• Pippy Houldsworth Gallery is delighted to participate in Art Basel OVR: Pioneers, dedicated to artists who have broken new ground...

    Pippy Houldsworth Gallery is delighted to participate in Art Basel OVR: Pioneers, dedicated to artists who have broken new ground in terms of their aesthetics, conceptual approach, socio-political frameworks, or their use of specific mediums.

     

    Between 1972 and 1990, Bill Woodrow produced some of the most intriguing and enigmatic sculptures of his generation. In 1972, at the remarkably early age of 23, the artist was given his first solo show by the Whitechapel Gallery, London, where The Evening Standard critic Richard Cork singled out his work for its ‘substantial presence’. 

     

    As the 1970s progressed, Woodrow became increasingly inspired by the ways in which the city around him threw up discarded everyday objects. Taking as his medium the jetsam and detritus washed up after the second great wave of globalisation, Woodrow eschewed the academic register of 1970s conceptualism in favour of a laconic visual poetry rooted in the physical world.

  • A pivotal figure in the New British Sculpture movement of the 1980s – alongside artists including Richard Deacon, Antony Gormley,...

    A pivotal figure in the New British Sculpture movement of the 1980s – alongside artists including Richard Deacon, Antony Gormley, Anish Kapoor, and Richard Wentworth – Bill Woodrow’s work has been exhibited worldwide for over four decades and acquired by a significant number of major museums, including the Museum of Modern Art, New York, the Metropolitan Museum of Art, New York, the Hirshhorn Museum and Sculpture Garden, Washington, D.C., and Tate, London.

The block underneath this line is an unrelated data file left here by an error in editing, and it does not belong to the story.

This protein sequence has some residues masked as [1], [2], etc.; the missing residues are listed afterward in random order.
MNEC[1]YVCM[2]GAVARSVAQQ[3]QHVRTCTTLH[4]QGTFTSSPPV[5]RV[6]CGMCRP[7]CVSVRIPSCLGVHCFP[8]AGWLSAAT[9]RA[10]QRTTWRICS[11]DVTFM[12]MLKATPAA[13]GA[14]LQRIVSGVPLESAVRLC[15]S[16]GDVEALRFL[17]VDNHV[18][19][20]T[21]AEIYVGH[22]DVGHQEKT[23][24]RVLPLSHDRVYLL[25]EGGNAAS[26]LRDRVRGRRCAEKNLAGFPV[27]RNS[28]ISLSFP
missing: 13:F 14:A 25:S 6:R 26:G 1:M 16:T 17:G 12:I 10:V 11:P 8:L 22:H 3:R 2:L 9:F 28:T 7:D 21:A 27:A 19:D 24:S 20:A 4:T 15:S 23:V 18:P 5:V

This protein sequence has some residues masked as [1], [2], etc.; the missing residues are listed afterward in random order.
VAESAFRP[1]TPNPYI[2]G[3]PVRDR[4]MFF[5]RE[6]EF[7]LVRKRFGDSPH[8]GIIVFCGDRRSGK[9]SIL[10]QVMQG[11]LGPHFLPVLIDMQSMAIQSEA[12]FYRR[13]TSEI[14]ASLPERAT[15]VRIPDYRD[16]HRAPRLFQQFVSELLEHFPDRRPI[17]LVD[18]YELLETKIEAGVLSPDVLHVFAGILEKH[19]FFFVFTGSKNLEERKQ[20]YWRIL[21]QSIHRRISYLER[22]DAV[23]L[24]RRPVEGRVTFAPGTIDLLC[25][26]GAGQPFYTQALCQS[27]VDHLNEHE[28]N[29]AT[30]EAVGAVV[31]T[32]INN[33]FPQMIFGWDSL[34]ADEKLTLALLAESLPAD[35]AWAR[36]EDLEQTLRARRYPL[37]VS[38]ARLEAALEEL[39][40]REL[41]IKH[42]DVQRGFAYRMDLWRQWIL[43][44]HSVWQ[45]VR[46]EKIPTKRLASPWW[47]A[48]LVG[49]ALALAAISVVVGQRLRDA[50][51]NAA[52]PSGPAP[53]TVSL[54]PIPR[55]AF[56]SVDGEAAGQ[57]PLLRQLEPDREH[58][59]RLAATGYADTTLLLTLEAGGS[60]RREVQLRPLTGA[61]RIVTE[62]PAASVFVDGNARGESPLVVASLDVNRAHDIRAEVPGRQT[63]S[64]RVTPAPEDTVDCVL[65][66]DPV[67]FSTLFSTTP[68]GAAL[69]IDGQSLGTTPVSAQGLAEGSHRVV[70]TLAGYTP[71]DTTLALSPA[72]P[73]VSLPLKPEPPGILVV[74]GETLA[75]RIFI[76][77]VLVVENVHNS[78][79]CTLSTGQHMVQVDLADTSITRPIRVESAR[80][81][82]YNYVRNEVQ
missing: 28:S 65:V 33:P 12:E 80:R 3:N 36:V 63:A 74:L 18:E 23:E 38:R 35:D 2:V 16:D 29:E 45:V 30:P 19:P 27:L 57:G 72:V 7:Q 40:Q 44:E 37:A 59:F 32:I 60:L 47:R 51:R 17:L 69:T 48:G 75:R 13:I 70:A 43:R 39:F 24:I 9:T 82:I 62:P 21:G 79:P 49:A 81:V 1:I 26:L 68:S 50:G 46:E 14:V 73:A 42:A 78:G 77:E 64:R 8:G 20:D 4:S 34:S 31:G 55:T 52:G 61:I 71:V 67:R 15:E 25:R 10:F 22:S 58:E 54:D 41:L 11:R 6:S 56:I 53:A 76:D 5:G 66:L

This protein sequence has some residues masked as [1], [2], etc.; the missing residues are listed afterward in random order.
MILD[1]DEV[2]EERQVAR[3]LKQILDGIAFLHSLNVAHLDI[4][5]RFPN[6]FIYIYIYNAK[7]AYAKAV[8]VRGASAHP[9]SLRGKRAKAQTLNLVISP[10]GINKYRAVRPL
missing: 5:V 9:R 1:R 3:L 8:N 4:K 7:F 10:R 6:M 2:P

Following his solo exhibition at the Whitechapel Gallery in 1972, Woodrow went on to have solo shows at the Museum of Modern Art, Oxford (1983); Kunsthalle Basel (1986); Seattle Art Museum (1988); Tate Britain (1988, 1996); Camden Arts Centre (1995); Tate Modern (2000-1); South London Gallery (2001); and the Royal Academy of Arts (2013).

     

    Woodrow has represented Britain at biennales in Sydney (1982), Paris (1982, 1985), and São Paulo (1983). He was shortlisted for the Turner Prize in 1986 and participated in Documenta 8, Kassel (1987), for which The Lure of Civilization was made.

  •  

    Richard Wentworth

    Subject: Bill

     

    The oddest things link people from the same generation. Bill Woodrow and I are both ‘results’ of post war England, witnesses of the same comics, newspapers, radio and early television. We both became student Londoners in those hinge years when the ruins of the 19th century entrepôt city were still steaming, many more failures than successes but plenty of jolly resistance.  

     

    The ‘Sixties’. 

     

    By the time I heard about Bill, via word of mouth and fragments of black and white text, spasmodic material optimism was churning - rusting white goods, brown goods, linoleum, lampshades and pelmets, hearthrugs, heaped in junk shops or standing like shrines on street corners. Totem collages. The sense that they were accidental-on-purpose political emblems became floodlit by strikes, riots, and finger pointing disagreement.  

     

    New York? Little different. 

     

    Bill employed a near rustic ‘can do’ by slicing open all this once shiny fabric to make it airily theatrical, collaging the built in surface colour in space. Always lots of ‘Rus in Urbe’ in Bill’s work, tricking the pigeons to arrange themselves in a circle for dinner in imperial Trafalgar Square.